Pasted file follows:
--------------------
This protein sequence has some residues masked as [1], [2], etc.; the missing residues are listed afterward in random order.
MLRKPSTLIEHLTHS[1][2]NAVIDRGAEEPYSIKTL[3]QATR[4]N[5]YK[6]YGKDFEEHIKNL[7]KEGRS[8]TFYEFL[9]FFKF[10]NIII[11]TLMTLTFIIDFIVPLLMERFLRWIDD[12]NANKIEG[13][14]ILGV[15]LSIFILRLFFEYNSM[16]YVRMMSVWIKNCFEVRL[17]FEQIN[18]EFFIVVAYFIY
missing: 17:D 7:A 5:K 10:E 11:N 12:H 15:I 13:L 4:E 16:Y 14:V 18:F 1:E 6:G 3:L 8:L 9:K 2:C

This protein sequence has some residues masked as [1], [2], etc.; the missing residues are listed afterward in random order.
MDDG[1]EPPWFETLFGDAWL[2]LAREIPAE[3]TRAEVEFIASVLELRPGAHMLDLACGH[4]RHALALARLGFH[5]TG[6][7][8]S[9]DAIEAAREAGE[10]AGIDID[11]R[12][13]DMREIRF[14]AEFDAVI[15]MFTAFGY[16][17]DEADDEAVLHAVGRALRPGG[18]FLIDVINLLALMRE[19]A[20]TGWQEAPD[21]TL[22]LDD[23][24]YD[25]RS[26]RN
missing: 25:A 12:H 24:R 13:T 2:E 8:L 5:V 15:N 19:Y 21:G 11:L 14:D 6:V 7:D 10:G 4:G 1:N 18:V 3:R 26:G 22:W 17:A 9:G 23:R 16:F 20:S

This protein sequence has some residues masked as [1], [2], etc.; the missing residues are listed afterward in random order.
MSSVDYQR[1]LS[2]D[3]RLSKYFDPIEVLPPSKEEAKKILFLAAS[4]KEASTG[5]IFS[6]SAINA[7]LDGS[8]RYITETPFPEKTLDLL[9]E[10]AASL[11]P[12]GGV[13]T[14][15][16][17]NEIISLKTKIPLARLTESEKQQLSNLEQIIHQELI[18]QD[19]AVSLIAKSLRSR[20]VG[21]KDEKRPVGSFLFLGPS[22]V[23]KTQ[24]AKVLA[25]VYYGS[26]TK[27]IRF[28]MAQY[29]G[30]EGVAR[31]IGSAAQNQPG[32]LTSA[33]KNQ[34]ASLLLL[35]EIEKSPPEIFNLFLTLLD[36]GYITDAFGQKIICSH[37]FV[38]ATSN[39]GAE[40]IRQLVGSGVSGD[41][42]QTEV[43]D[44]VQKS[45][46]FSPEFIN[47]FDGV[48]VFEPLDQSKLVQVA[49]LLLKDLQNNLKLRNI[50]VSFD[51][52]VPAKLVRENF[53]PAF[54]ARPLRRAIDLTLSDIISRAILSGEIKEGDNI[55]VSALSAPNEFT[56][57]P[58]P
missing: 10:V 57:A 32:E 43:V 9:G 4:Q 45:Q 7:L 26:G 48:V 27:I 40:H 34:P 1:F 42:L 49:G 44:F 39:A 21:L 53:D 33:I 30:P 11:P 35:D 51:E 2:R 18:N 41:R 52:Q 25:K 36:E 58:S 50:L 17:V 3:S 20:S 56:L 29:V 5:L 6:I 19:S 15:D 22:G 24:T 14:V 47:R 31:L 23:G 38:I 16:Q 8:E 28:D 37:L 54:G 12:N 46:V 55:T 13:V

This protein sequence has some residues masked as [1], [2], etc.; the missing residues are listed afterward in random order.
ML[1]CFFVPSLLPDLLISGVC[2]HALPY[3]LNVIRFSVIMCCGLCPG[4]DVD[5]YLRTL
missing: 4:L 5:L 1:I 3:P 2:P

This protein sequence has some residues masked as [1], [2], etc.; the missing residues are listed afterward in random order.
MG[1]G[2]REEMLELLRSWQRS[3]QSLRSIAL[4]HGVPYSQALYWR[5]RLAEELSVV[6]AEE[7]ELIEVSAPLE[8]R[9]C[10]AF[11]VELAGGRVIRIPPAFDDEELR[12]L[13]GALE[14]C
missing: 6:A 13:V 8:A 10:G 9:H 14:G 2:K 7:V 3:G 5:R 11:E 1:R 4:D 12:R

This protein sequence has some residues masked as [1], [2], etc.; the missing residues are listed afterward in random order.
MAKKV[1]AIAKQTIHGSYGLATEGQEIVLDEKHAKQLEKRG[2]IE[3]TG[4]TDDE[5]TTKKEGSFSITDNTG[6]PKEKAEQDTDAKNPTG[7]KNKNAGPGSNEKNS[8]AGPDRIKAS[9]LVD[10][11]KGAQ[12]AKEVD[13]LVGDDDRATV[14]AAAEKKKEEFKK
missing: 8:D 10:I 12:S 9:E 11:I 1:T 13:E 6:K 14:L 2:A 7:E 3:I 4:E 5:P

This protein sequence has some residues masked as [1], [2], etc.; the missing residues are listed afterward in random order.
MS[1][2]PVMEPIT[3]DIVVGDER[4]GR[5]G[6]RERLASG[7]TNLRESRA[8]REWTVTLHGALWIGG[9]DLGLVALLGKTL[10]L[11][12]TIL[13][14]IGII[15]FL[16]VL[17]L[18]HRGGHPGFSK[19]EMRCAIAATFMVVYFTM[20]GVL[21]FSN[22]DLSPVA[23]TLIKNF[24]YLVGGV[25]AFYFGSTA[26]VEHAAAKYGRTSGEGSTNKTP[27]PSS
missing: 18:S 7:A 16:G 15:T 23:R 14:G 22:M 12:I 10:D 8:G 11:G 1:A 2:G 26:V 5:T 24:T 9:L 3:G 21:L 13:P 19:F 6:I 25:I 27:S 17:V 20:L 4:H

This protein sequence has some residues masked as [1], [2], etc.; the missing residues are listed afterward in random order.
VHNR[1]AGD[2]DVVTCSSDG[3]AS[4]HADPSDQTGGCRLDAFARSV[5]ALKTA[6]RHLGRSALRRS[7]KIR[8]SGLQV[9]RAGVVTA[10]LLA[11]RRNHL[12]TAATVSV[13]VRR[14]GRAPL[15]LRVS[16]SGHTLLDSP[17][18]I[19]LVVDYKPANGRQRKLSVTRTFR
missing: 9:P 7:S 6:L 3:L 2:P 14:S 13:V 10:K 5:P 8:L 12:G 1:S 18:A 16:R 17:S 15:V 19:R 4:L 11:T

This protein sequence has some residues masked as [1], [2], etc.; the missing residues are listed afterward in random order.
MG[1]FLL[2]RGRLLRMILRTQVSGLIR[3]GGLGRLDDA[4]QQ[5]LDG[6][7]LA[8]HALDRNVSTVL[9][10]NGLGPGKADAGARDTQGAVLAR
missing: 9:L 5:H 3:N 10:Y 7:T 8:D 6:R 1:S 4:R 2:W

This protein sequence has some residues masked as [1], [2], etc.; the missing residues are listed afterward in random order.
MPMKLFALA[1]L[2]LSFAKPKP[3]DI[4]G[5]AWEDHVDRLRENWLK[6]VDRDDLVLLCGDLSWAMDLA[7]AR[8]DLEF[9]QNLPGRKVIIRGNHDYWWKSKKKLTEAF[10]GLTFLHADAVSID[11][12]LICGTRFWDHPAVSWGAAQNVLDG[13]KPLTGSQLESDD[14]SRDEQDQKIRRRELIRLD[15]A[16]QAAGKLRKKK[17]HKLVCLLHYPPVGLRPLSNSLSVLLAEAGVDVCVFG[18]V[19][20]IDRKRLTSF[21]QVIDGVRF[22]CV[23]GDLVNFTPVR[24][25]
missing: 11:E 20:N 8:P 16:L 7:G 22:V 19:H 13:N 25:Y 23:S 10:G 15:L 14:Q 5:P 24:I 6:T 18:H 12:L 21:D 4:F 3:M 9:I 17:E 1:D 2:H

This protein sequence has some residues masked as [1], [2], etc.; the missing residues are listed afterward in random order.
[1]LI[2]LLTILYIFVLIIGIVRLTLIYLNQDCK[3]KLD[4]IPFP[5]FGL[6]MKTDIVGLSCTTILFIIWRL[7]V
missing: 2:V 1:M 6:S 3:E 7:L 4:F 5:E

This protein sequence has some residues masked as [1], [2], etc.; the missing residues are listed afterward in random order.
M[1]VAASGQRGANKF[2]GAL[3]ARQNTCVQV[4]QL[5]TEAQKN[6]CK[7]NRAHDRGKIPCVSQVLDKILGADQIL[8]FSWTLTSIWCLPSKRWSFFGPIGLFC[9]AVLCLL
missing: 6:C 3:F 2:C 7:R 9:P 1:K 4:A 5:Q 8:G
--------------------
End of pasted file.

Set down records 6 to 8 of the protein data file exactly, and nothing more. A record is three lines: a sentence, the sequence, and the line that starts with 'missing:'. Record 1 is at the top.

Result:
This protein sequence has some residues masked as [1], [2], etc.; the missing residues are listed afterward in random order.
MAKKV[1]AIAKQTIHGSYGLATEGQEIVLDEKHAKQLEKRG[2]IE[3]TG[4]TDDE[5]TTKKEGSFSITDNTG[6]PKEKAEQDTDAKNPTG[7]KNKNAGPGSNEKNS[8]AGPDRIKAS[9]LVD[10][11]KGAQ[12]AKEVD[13]LVGDDDRATV[14]AAAEKKKEEFKK
missing: 8:D 10:I 12:S 9:E 11:I 1:T 13:E 6:K 14:L 2:A 7:E 3:I 4:E 5:P

This protein sequence has some residues masked as [1], [2], etc.; the missing residues are listed afterward in random order.
MS[1][2]PVMEPIT[3]DIVVGDER[4]GR[5]G[6]RERLASG[7]TNLRESRA[8]REWTVTLHGALWIGG[9]DLGLVALLGKTL[10]L[11][12]TIL[13][14]IGII[15]FL[16]VL[17]L[18]HRGGHPGFSK[19]EMRCAIAATFMVVYFTM[20]GVL[21]FSN[22]DLSPVA[23]TLIKNF[24]YLVGGV[25]AFYFGSTA[26]VEHAAAKYGRTSGEGSTNKTP[27]PSS
missing: 18:S 7:A 16:G 15:T 23:R 14:G 22:M 12:I 10:D 8:G 11:G 1:A 2:G 26:V 5:T 24:T 9:L 3:G 21:L 13:P 19:F 6:I 25:I 27:S 17:V 20:L 4:H

This protein sequence has some residues masked as [1], [2], etc.; the missing residues are listed afterward in random order.
VHNR[1]AGD[2]DVVTCSSDG[3]AS[4]HADPSDQTGGCRLDAFARSV[5]ALKTA[6]RHLGRSALRRS[7]KIR[8]SGLQV[9]RAGVVTA[10]LLA[11]RRNHL[12]TAATVSV[13]VRR[14]GRAPL[15]LRVS[16]SGHTLLDSP[17][18]I[19]LVVDYKPANGRQRKLSVTRTFR
missing: 9:P 7:S 6:L 3:L 2:P 14:S 13:V 10:K 5:P 8:L 12:G 1:S 18:A 16:R 17:S 15:V 19:R 4:L 11:T